Making Sense of a Mesothelioma Prognosis
For victims of asbestos exposure, there is no greater consequence than a mesothelioma prognosis-which is almost unilaterally grave, even in the best of possible circumstances. Just what factors play into your individual prognosis depend on several things, including your health at the time you begin treatment as well as the stage, cell type and location of the cancer itself. If all of those factors line up just right, you may receive a more favorable diagnosis than most-but even in such rare “ideal” scenarios, mesothelioma is still considered universally terminal with only limited treatment success documented.
Factors Affecting Prognosis
There are basically two types of variable that affect a mesothelioma prognosis-those relating to the patient and those relating to the disease. On average, mesothelioma life expectancy is typically estimated between 4 and 18 months. Somewhere between 5 and 10 percent of victims do survive to or past the five-year mark, though these odds are not generally reflected in an initial prognosis.
Three things, individual to each patient, tend to be factored in when making a prognosis: age, gender and general health status.
On average, patients that are 55 years or younger at the time of diagnosis tend to respond better to treatment and may have a longer life expectancy overall.
Women also seem to generally respond more favorably than men to traditional treatment for mesothelioma, though the reasons for this are not entirely clear. It should also be noted that men are far more likely to be affected by mesothelioma, a fact attributed largely to the increased incidence of occupational exposure among working males.)
Finally, the patient’s state of health overall, at the time treatment commences, tends to be an influencing factor on his or her prognosis. The better shape one is in, including but not limited to his or her history of smoking, the better the chances that treatment measures will be successful in eliminating or slowing the growth of cancer cells.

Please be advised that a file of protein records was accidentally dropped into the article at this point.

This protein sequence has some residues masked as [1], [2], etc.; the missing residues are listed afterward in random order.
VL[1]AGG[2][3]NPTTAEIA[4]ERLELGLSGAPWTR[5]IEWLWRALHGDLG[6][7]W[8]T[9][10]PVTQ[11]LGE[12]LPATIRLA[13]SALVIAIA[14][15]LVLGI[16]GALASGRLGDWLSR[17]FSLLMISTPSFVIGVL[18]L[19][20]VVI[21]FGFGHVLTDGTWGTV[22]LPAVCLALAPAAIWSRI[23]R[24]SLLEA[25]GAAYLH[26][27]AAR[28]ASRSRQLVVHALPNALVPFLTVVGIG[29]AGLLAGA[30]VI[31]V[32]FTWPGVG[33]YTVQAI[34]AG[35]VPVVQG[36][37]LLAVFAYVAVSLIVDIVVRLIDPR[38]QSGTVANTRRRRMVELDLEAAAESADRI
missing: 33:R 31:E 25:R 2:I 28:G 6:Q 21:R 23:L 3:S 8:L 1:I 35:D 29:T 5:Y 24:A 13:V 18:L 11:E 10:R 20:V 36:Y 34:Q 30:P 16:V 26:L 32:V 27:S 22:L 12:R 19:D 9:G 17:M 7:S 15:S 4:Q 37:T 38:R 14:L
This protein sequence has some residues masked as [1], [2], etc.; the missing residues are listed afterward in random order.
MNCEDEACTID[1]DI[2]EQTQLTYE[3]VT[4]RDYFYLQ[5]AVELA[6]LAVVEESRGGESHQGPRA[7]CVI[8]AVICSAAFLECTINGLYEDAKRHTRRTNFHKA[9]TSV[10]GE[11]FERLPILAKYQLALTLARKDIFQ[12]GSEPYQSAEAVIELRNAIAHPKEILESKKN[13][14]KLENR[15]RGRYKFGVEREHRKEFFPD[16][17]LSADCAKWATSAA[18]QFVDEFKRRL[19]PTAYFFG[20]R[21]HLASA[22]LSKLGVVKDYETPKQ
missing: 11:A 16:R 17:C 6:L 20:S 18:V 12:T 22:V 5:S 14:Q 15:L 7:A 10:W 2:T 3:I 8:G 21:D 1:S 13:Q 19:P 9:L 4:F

Characteristics of the cancer itself tend to be most telling in the establishment of a mesothelioma prognosis. In particular, the location, stage and cell type of the illness are usually taken into account-not only in predicting the outcome of treatment but also in determining what types of treatment for which the patient is eligible to receive at all.
Those diagnosed in the earliest stage of the disease have the most hope for remission, as treatment is considered most effective before the cancer has metastasized, or spread. Those diagnosed in the later stages of the disease are often eligible only for palliative treatment-meaning that methods are intended to reduce pain and physical discomfort and/or improve the patient’s quality of life, rather than to eliminate cancer cells and produce a state of remission.
The location of the cancer is also taken into account. Though all types are considered terminal, pleural mesothelioma tends to be somewhat more responsive to treatment and appears to have a slightly better prognosis than the peritoneal and pericardial varieties.
Finally, the cell type of the cancer makes a difference in how a patient is expected to respond to treatment. Epithelial cells have shown to be more responsive to chemo and radiation therapy than either mixed cells (called biphasic) or sacromatoid cells, respectively.